Some 300 pastoralist families living in Kulal village, 200 km away from Lasanod town in the northern Somali region of Sool, are relieved to have their only source of water flowing again, thanks to the quick response of an NGO to a Radio Ergo broadcast.
Radio Ergo’s local reporter Farah Dubad visited the area on 14 February to report on the water crisis facing local people, as the pump at the well had broken down. Hundreds left the village with their animals – the source of local livelihoods – desperate to find water elsewhere despite the drought in this part of the country.
The broadcast caught the attention of Mohamed Abdullahi Haji, head of American Refugee Committee (ARC) in Lasanod.
“I heard on the radio that there was a mechanical problem and the villagers and their livestock were facing a dire situation, so I contacted our Nairobi office for assistance,” said Mohamed.
ARC sent technicians to Kulal, who replaced the old water pump at a cost of $20,000 and got the well working again on 7 March.
Abdullahi Yusuf Abdinur, the manager of the well, said around 150 families had returned in small groups.
“Now we have enough water for both people and livestock. Even water tankers come to fetch water from here. Just last week dozens of the displaced families came back,” he said.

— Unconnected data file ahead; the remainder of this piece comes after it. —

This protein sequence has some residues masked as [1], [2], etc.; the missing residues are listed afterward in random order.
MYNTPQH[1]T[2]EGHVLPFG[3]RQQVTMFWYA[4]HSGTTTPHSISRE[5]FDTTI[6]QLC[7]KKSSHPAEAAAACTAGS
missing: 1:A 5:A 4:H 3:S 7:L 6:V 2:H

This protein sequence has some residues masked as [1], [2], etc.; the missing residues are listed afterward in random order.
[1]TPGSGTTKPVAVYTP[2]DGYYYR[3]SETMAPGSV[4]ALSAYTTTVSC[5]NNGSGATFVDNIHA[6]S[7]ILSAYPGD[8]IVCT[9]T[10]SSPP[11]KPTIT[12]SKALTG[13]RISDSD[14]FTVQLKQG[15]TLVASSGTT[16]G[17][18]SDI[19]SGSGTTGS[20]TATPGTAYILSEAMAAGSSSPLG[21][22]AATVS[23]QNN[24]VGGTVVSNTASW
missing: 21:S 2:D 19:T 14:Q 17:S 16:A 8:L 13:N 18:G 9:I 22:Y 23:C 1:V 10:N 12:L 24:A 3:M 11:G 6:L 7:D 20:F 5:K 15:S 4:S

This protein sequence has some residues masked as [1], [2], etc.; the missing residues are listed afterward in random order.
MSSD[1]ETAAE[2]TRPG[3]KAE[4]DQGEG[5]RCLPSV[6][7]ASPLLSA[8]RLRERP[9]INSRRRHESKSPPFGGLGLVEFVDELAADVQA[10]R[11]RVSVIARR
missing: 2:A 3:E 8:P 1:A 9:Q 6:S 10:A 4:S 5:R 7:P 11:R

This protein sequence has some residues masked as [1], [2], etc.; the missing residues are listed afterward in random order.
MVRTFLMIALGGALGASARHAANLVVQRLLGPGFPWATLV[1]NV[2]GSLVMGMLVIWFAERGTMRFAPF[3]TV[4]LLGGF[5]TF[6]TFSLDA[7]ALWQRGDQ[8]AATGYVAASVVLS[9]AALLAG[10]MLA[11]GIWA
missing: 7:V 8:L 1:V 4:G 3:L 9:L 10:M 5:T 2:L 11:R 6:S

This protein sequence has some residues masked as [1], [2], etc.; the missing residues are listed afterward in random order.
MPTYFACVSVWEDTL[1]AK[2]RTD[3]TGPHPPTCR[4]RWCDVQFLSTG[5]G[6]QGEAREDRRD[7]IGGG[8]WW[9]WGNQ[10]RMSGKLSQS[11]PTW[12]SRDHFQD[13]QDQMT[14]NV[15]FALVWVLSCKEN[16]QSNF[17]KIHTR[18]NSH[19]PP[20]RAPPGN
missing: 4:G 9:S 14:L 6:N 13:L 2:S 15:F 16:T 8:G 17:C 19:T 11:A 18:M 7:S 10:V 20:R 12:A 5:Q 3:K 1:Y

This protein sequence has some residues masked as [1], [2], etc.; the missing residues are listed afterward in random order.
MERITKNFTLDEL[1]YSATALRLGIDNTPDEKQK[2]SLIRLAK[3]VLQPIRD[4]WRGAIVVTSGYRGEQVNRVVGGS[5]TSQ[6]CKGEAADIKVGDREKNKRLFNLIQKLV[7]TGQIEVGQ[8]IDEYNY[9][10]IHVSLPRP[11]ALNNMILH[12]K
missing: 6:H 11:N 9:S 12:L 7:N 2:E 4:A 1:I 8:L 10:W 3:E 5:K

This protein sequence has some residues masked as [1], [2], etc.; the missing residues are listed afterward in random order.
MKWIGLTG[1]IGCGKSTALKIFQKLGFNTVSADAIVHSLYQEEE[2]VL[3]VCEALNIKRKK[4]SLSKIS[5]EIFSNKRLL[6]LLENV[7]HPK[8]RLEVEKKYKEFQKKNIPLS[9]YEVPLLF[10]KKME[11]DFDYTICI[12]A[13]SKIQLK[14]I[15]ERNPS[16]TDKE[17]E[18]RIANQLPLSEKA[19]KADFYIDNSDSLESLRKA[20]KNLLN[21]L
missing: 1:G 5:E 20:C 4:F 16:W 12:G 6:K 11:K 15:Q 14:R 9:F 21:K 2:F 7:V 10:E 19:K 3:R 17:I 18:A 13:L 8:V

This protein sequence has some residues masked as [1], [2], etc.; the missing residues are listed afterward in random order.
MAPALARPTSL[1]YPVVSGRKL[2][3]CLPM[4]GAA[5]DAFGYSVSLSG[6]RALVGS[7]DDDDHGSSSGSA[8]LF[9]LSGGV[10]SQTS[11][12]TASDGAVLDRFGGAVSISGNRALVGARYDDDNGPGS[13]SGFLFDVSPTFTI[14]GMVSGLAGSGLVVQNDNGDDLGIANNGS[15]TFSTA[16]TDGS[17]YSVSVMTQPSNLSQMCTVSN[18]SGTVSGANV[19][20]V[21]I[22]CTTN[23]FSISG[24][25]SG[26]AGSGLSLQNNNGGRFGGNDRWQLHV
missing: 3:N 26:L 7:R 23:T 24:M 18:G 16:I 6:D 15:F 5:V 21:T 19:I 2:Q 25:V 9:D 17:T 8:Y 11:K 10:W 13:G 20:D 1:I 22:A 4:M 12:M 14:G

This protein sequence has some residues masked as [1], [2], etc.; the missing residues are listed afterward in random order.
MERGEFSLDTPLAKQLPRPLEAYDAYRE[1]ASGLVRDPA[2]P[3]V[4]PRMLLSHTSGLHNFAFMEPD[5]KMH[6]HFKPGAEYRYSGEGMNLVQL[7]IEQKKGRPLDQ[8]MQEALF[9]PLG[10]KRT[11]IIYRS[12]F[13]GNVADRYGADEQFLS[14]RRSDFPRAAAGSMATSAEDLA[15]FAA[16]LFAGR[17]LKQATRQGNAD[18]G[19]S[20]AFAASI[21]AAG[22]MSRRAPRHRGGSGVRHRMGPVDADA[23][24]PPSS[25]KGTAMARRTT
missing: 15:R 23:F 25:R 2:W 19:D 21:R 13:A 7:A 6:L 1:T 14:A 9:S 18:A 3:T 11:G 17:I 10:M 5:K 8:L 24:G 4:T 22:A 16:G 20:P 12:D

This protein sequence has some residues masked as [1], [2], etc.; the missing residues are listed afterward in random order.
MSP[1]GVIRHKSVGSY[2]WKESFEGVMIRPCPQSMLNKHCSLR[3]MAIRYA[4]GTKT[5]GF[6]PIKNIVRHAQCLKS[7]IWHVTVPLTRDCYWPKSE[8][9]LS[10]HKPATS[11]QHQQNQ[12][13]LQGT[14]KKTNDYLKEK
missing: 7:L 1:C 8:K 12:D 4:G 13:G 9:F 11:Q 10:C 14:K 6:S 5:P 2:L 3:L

Ali Jama Mohamud came back from Sufur-Weyne village, 45 km away. He says he spent over $400 on transport.
“After I was told the well was working again I decided to move the family back to Kulal village to rebuild our livelihood. I have 250 goats and now I do not have any fear of water shortages,” he said.
Those who stayed in the village when the well was out of order had to buy water at $200 per tanker from commercial sellers, bringing water from Daud-Arale over 100 km away.
Sahardid Hassan Elmi, a pastoralist rearing 230 goats and 17 camels, praised Radio Ergo for raising the problem and ARC for fixing it.
“When the well was broken I had $600 cash to buy water for my livestock and day after day I was losing hope until God sent mechanics who repaired the well,” said Sahardid.
Mohamed noted that ARC depends on Radio Ergo for humanitarian news and this was not the first time they had been able to act on information they heard on the radio.